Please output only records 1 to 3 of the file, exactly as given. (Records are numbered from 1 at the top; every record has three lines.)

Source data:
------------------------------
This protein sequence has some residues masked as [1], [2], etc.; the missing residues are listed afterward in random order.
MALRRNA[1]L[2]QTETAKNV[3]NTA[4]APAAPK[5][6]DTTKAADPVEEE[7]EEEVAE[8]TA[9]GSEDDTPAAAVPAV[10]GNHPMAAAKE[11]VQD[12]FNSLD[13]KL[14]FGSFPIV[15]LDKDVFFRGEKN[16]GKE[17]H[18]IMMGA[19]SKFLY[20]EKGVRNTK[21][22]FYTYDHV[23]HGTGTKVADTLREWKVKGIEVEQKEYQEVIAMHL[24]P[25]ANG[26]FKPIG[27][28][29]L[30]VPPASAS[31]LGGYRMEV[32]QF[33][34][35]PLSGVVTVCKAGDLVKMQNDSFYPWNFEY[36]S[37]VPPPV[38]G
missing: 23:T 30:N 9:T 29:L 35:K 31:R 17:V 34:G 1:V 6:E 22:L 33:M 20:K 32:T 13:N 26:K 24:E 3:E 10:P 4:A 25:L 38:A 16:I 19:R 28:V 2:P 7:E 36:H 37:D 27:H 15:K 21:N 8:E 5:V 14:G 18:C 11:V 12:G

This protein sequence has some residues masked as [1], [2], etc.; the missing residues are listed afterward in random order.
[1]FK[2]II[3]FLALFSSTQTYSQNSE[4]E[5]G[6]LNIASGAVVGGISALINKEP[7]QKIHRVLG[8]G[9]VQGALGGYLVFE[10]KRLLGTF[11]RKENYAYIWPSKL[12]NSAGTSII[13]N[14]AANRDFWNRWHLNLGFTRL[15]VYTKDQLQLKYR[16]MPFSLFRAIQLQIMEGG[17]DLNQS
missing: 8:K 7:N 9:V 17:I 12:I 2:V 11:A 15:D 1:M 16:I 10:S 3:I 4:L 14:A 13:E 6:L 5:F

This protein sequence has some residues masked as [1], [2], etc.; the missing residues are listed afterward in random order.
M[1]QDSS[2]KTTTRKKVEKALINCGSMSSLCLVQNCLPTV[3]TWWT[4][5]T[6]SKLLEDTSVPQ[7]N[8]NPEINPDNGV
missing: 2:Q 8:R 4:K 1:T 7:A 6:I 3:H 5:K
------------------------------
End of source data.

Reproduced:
This protein sequence has some residues masked as [1], [2], etc.; the missing residues are listed afterward in random order.
MALRRNA[1]L[2]QTETAKNV[3]NTA[4]APAAPK[5][6]DTTKAADPVEEE[7]EEEVAE[8]TA[9]GSEDDTPAAAVPAV[10]GNHPMAAAKE[11]VQD[12]FNSLD[13]KL[14]FGSFPIV[15]LDKDVFFRGEKN[16]GKE[17]H[18]IMMGA[19]SKFLY[20]EKGVRNTK[21][22]FYTYDHV[23]HGTGTKVADTLREWKVKGIEVEQKEYQEVIAMHL[24]P[25]ANG[26]FKPIG[27][28][29]L[30]VPPASAS[31]LGGYRMEV[32]QF[33][34][35]PLSGVVTVCKAGDLVKMQNDSFYPWNFEY[36]S[37]VPPPV[38]G
missing: 23:T 30:N 9:T 29:L 35:K 31:R 17:V 34:G 1:V 6:E 22:L 33:M 20:K 32:T 13:N 26:K 24:E 3:E 10:P 4:A 25:L 38:A 16:I 19:R 28:V 2:P 7:E 36:H 37:D 27:H 15:K 21:N 8:E 5:V 14:G 18:C 11:V 12:G

This protein sequence has some residues masked as [1], [2], etc.; the missing residues are listed afterward in random order.
[1]FK[2]II[3]FLALFSSTQTYSQNSE[4]E[5]G[6]LNIASGAVVGGISALINKEP[7]QKIHRVLG[8]G[9]VQGALGGYLVFE[10]KRLLGTF[11]RKENYAYIWPSKL[12]NSAGTSII[13]N[14]AANRDFWNRWHLNLGFTRL[15]VYTKDQLQLKYR[16]MPFSLFRAIQLQIMEGG[17]DLNQS
missing: 8:K 7:N 9:V 17:I 12:I 2:V 11:A 15:D 1:M 16:I 10:S 3:I 4:L 14:A 13:E 6:L 5:F

This protein sequence has some residues masked as [1], [2], etc.; the missing residues are listed afterward in random order.
M[1]QDSS[2]KTTTRKKVEKALINCGSMSSLCLVQNCLPTV[3]TWWT[4][5]T[6]SKLLEDTSVPQ[7]N[8]NPEINPDNGV
missing: 2:Q 8:R 4:K 1:T 7:A 6:I 3:H 5:K